In tandem with the government’s scheme to cut red-tape and bureaucracy, the minister of education would like to see a new type of school set up funded by municipalities but with a much higher degree of independence – like private schools.
The education minister, Merete Riisager, wants all 98 municipalities to take part in a trial that would run for the next 10 years, reports Berlingske.
“It’s all about professionalism. The free schools perform better even though they get less money. That applies to all age-groups of students. It’s obvious that we would like to learn from that,” said Riisager.
Not entirely free
The new schools would still take part in the national test and obligatory exams as well as not having the power to turn away pupils in their district as private schools can. On the other hand, they would not be obliged to live up to the requirements regarding teaching support, help with homework and in-depth subject tuition.
There is opposition to the move from a number of quarters. Thomas Gyldal Petersen, the chair of the local government umbrella group KL, sees it as a move to break down the Danish public school system.
The organisation of headteachers is also not impressed and its chair Claus Hjortdal feels there has been far too much turbulence caused by the previous reforms. He also disagrees with the minister’s reasoning.
“I would dispute in the strongest possible terms that we ought to hold private and public schools up against each other. They have nothing to do with each other, and their fundamental values are based on two completely different things,” said Hjortdal.
Parents more favourable to freer schools
Parents seem more receptive to the idea of a new kind of school. Among the freedoms allowed by the scheme proposed by the minister of education outlined above are the right to decide the number of hours of tuition that pupils should receive. DR Nyheder talked to several parents who were optimistic. Henning Damjjær, who at present has two children in private schools, said: “I think this [the new kind of school] opens up for the idea that you can have a greater focus on the well-being of the child but also, to just as high a degree, the well-being of the teacher.” Damkjær could see himself moving his children from private schools to the new school type if he thought they would thrive better there.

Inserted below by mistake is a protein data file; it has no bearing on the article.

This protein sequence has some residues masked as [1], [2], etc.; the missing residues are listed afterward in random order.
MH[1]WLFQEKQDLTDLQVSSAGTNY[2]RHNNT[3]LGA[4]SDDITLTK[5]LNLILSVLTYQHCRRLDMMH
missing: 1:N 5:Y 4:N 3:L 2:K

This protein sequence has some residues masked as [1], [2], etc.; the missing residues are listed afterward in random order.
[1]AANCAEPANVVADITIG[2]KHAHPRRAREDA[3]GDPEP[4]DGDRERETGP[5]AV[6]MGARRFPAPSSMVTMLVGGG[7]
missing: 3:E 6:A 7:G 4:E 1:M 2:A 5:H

Only one in five student teachers take ‘sex education’
A new survey undertaken by Rambøll on behalf of the Ministry of Education and Research reveals that four out of five student teachers have not taken up the possibility of studying formal sex education during their training, reports DR Nyheder. Covering health, sex education and family life, the course is one that qualified teachers are obliged to teach. Both Socialdemokratiet and SF would like to make this an obligatory subject at teacher training colleges. “At the moment, the public school system is under fire for not taking on the difficult discussion about sex and the body and preparing children properly,” said SF’s education spokesperson, Jacob Mark. “That’s maybe because there are not enough teachers taking the course and gaining the right competencies. We have to do something about this,” he added.
Expulsions after fracas at school summer camp
Last week a large group of youths from a school at Albertslund got into an argument with four other boys staying at the same holiday centre. Things got out of hand at Skærbækcentret in southern Jutland and a scuffle ensued, reports JydskeVestkysten. A 15-year-old from Albertslund was subsequently charged with violent behaviour and four other boys were cautioned because they are under the age of criminal responsibility. The boys have also been temporarily expelled from their school, and the social services in Albertslund have been informed.